As a best practice, it is recommended to disable all
services that are not explicitly required. Before deciding
to disable the Windows Locator service, carefully consider
your service requirements.
Please also note that Microsoft is actively deploying
the patches for this vulnerability via Windows Update.
Buffer Overflows in ISC DHCPD
The Internet Software Consortium (ISC) has discovered
several buffer overflow vulnerabilities in their implementation
of DHCP (ISC DHCPD). These vulnerabilities may allow
remote attackers to execute arbitrary code on affected
The Dynamic Host Configuration Protocol (DHCP) provides
a framework for passing configuration information to
hosts on a TCP/IP network. In addition to supplying
hosts with network configuration data, ISC DHCPD allows
the DHCP server to dynamically update a DNS server,
eliminating the need for manual updates to the name
server configuration. Support for dynamic DNS updates
is provided by the NSUPDATE feature.
During an internal source code audit, developers from
the ISC discovered several vulnerabilities in the error
handling routines of the minires library, which is used
by NSUPDATE to resolve hostnames. These vulnerabilities
are stack-based buffer overflows that may be exploitable
by sending a DHCP message containing a large hostname
Note: Although the minires library is derived from the
BIND 8 resolver library, these vulnerabilities do not
affect any current versions of BIND.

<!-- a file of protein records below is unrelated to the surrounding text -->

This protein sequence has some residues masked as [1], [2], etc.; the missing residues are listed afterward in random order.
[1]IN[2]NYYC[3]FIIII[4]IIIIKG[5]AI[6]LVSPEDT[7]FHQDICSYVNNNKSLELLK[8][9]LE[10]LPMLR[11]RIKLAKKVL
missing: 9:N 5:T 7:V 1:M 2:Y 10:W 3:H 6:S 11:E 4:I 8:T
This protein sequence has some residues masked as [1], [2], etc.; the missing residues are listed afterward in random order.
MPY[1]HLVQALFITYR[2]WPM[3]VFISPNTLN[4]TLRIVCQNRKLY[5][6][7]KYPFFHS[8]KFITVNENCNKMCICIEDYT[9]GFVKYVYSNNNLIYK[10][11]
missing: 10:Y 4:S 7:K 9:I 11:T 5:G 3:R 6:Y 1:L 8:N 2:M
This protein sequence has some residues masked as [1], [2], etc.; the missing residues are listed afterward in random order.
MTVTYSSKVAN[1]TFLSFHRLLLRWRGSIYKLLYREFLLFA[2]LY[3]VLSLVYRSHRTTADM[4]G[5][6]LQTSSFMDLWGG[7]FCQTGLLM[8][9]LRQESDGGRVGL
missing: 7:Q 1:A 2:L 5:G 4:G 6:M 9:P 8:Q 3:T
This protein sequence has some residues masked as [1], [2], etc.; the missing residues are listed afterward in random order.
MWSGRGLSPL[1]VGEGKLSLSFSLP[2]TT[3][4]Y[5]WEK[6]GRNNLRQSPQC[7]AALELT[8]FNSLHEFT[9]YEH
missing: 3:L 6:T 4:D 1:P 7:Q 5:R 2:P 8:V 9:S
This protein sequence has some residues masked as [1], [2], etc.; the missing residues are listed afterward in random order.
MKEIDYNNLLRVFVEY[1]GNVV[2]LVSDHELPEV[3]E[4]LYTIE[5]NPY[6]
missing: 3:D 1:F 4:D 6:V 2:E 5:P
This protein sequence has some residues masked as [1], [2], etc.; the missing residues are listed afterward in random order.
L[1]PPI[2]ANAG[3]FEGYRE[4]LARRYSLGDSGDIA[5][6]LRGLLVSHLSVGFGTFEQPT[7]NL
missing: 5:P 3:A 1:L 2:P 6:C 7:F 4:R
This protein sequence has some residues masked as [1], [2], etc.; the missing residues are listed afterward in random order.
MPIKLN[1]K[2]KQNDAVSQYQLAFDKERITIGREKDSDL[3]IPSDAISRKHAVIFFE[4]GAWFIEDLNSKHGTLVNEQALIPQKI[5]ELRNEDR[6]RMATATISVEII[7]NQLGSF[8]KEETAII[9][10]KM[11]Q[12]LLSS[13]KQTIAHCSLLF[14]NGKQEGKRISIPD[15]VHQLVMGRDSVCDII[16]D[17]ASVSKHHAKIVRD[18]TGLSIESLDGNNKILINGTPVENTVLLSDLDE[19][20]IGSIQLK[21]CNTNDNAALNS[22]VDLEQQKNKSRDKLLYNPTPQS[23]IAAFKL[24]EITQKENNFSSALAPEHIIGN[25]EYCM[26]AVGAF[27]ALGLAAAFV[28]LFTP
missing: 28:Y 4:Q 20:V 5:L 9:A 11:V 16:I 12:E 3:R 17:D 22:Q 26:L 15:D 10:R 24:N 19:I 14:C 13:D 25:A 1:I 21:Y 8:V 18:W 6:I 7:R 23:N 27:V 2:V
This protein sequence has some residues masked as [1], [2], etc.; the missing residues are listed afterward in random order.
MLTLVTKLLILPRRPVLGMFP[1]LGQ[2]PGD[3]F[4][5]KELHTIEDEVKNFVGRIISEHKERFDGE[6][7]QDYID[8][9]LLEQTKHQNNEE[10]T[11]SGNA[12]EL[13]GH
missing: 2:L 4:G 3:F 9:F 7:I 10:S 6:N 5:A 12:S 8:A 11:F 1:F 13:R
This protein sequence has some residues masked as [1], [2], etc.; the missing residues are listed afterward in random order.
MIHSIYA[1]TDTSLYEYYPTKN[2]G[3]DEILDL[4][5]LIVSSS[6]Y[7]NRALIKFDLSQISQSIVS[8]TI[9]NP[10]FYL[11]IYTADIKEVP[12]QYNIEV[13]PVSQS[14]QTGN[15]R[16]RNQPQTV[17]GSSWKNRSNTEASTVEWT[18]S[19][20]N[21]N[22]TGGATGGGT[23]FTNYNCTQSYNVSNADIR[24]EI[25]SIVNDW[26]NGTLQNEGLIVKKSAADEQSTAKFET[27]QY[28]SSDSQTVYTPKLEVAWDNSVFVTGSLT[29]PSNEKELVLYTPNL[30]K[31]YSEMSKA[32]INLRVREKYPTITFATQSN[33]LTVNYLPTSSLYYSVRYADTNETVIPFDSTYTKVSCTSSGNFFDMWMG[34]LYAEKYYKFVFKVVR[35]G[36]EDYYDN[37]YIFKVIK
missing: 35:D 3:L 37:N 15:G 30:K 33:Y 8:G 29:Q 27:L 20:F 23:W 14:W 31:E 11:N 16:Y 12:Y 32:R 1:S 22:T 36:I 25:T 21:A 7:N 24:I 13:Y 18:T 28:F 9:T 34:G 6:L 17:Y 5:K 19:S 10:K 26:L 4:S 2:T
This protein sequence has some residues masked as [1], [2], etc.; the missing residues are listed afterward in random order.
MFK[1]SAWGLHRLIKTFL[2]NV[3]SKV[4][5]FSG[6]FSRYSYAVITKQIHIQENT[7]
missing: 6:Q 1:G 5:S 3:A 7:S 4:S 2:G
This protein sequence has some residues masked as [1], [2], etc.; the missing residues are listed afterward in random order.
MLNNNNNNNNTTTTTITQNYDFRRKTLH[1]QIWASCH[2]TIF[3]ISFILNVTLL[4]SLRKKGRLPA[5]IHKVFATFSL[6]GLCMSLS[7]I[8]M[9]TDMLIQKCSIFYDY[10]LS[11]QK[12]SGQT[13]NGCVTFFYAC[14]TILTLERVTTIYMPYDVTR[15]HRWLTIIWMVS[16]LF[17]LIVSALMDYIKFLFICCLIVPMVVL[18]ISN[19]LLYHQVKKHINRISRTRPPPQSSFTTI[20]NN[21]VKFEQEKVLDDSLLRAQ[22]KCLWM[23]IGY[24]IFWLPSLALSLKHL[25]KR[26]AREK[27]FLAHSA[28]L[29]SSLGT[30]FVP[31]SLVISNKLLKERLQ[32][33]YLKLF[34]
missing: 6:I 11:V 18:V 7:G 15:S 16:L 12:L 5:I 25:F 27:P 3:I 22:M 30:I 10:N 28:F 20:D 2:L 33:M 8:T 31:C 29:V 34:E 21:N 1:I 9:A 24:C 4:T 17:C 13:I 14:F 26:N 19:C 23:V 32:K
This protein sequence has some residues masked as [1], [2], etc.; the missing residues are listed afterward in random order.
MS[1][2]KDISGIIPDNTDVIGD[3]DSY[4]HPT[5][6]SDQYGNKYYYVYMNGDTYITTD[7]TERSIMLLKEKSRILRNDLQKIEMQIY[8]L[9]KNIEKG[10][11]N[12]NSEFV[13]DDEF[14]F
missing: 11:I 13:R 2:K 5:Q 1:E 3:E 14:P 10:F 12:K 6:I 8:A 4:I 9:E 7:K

Remote attackers may be able to execute arbitrary code
with the privileges of the user running ISC DHCPD.
Systems running ISC DHCPD versions 3.0 through 3.0.1RC10,
The ISC has addressed these vulnerabilities in versions
3.0pl2 and 3.0.1RC11 of ISC DHCPD.
Disable dynamic DNS updates (NSUPDATE)
As an interim measure, the ISC recommends disabling
the NSUPDATE feature on affected DHCP servers.
Block external access to DHCP server ports
It is possible to limit exposure to these vulnerabilities
by restricting external access to affected DHCP servers
on the following ports:
bootps 67/tcp # Bootstrap Protocol Server
bootps 67/udp # Bootstrap Protocol Server
bootpc 68/tcp # Bootstrap Protocol Client
bootpc 68/udp # Bootstrap Protocol Client
the DHCP service
As a general rule, it is recommended disabling any service
or capability that is not explicitly required. Depending
on your network configuration, you may not need to use
Debian has updated their distribution with DSA 231.
For the stable distribution (woody) this problem has
been fixed in version 3.0+3.0.1rc9-2.1.
The old stable distribution (potato) does not contain
For the unstable distribution (sid) this problem has
been fixed in version 3.0+3.0.1rc11-1.
Internet Software Consortium
They have a patched version of 3.0 available (3.0pl2)
and a new release candidate for the next bug-fix release
(3.0.1RC11). Both of these new releases are available
Red Hat Inc.
Red Hat distributes a vulnerable version of ISC DHCP
in Red Hat Linux 8.0. Other distributions of Red Hat
Linux are not vulnerable to these issues. New DHCP packages
are available along with an advisory at the URL below.
Users of the Red Hat Network can update their systems
using the 'up2date' tool.